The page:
To worry not, is quite a task

Throughout the years I have always been a worry wart – overthinking every little thing, always thinking something is wrong when it isn’t, making small things into bigger things.

These days I try to keep worrying to a minimum as I know it doesn’t do me any good. But I guess that’s easier said than done. Some issues are so easy to put out of the mind, but then sometimes they come back and bother us again. I often question why I worry about certain issues when they don’t even matter or issues that I have no control over. I get myself into what my best friend calls an ‘anxiety spiral’ where I let the worry bother me so much it takes over me. I wish I did care less about certain things, but sometimes it’s so hard to let stuff go.

I guess the moral of this story is to not worry about anything you can’t change, don’t dwell on the past, and just concentrate on the now. We can all choose whether or not to worry about something. And if we look at the bigger picture and ask ourselves whether this will matter in 5 or 10 years time, then we should be convinced that worrying is unecessary!


I tend to be stuck in the dilemma of having to make a decision, even over the most simple choices and I find that even the simple ones are the hardest to make decisions over. It’s crazy! I’m sure a lot of you have trouble in deciding what to do whether it be a big or small issue.

Last night, I was feeling quite stressed over having to make the decision of whether or not I wanted to go to my first shift at a local pub. You know when your gut is just saying no and then you become unsure of what to do? Well I was going with my gut and decided not to go ahead with the shift. But before that decision was even made, throughout the whole day I could not decide whether to attend or not. Time was ticking and I had to let the employer know because they were expecting me.

You would think such a decision would be easy to make. I either wanted to go, or I didn’t. Seems simple enough. But then come the feelings of guilt, thinking I should at least give it a go before I decide I like the job or not. And just constantly in my head I just didn’t know what to do anymore. I was so frustrated in myself that I could not make the choice so easily. In the end, I made a very last minute call to the employer telling her I wasn’t going to attend but I felt so bad because I called when I was supposed to start my shift so I didn’t really give them much time to allow for what I decided. It was unfair on them and rude of me to be honest. But I just became so hesitant in going because I just wasn’t sure if working in a pub was for me. Enigma is great because it’s such a busy atmosphere during the course of the night and I’m around a lot of young people but when I went to these two joint pubs on Monday for an interview, I just didn’t feel it was for me. I didn’t feel it was the right atmosphere and it just didn’t seem to fit in.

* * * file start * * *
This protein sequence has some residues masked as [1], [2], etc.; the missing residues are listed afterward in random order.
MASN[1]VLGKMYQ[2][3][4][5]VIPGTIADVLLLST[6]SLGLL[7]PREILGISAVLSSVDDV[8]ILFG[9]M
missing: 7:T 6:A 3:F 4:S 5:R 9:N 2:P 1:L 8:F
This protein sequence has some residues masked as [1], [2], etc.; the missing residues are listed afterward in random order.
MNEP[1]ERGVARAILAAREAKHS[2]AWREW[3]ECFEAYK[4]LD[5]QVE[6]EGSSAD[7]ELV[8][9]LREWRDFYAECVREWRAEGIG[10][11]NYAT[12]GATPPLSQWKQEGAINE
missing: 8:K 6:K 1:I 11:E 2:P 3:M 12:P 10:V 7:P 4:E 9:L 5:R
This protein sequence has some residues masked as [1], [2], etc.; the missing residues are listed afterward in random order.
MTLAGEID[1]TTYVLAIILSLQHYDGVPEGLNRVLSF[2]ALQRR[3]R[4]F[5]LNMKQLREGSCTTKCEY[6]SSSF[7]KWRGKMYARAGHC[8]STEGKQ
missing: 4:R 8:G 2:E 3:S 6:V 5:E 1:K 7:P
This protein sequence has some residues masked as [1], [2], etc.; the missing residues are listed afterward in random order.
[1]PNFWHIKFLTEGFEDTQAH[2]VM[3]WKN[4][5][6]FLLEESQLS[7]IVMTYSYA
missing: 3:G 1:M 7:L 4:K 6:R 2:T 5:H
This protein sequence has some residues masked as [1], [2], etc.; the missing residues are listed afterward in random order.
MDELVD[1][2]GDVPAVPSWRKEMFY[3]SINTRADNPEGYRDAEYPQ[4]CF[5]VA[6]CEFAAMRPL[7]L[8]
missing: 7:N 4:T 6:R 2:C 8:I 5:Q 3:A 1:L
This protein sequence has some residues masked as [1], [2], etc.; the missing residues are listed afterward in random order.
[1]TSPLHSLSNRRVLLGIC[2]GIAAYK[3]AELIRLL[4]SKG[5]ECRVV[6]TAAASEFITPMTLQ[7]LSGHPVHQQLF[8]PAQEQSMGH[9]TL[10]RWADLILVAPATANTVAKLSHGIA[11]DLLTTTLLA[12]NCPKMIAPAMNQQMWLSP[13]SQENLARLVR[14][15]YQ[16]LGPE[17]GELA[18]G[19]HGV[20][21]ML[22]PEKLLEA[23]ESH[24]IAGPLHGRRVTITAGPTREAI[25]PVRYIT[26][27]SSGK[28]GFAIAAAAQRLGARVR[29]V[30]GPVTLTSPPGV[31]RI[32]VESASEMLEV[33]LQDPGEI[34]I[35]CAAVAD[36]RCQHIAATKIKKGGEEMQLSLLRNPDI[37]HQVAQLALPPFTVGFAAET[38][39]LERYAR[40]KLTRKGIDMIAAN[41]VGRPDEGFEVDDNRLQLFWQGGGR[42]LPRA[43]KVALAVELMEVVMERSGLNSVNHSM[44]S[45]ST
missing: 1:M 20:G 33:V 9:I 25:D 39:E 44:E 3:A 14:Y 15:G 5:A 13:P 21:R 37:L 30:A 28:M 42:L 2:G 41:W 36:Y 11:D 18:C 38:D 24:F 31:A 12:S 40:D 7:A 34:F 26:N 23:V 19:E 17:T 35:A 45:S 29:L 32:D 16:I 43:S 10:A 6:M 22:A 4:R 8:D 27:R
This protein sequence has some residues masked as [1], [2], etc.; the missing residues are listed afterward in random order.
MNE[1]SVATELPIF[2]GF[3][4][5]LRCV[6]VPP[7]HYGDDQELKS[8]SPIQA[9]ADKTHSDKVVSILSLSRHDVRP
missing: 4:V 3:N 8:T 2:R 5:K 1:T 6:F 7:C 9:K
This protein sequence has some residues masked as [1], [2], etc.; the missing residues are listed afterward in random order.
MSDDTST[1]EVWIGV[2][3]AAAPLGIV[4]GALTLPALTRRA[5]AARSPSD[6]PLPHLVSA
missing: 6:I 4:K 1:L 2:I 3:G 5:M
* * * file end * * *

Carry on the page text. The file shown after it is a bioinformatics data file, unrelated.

It wasn’t my idea to apply for this work but a word was put in for me for this job because the place was looking for people. That is what makes me feel bad even more. Certain things aren’t for everyone but it would have been more courteous to have given the employer more notice. But because of indecision, I ended up making a hasty choice in the end which most likely has now come at a cost to the relationship between me and the employers, and I have possibly ruined any chance of being accepted by them if I do decide I want to try the job out.

I was required to work three hours last night for training and I don’t think it would have killed me to try it out and then make a decision based on how I found it. But I let what I felt and saw on Monday at each pub get to my decision. When I feel something isn’t for me and I’m not keen on it, whether or not I’ve even tried it, I become really hesitant because I don’t like to do something that turns out being a waste of my time. That’s what happened with the call centre job I was at last week. I got the job and wasn’t extremely excited because I had a feeling it wouldn’t be too productive based on what product I was working for and I turned out being right. The job was boring and unproductive. And I ended up quitting. I guess I let what happened there become the base of my decision not to work at the pub. It would have been an experience and something to put on a resume, but I can’t see myself working a bar on my own of a particular day and dealing with drunk, older customers who may make crude remarks towards me. That and the fact the pub may be quiet some days. I cannot handle being bored at work and having to try and find things to do that have already been done.

I still feel a little bad about it even though I felt it wasn’t for me. I feel like I have let my family and myself down for not giving it a go. Not only that, but the employers too. They were expecting me and had already gone through how the place works and used their time to get things sorted out for me, only for me to decide last minute not to attend.

Nothing can be done about it now, but it just goes to show that sometimes there is no win no matter what your gut is telling you. Mine said no and yet I still ended up feeling bad about it. That and the problem of indecision.

Not only in this instance, but I find sometimes I can’t decide on what to eat if I’m going out to lunch with my friends and we end up wasting time trying to decide what to do. I try and avoid it all costs now and end up just going with whatever my first thought tells me.

Indecision is frustrating and it’s always the most complicated when it’s over a simple choice, like food. After all, you either want to eat this certain thing or you don’t. You either want to do something or you don’t. Sounds simple enough, right?

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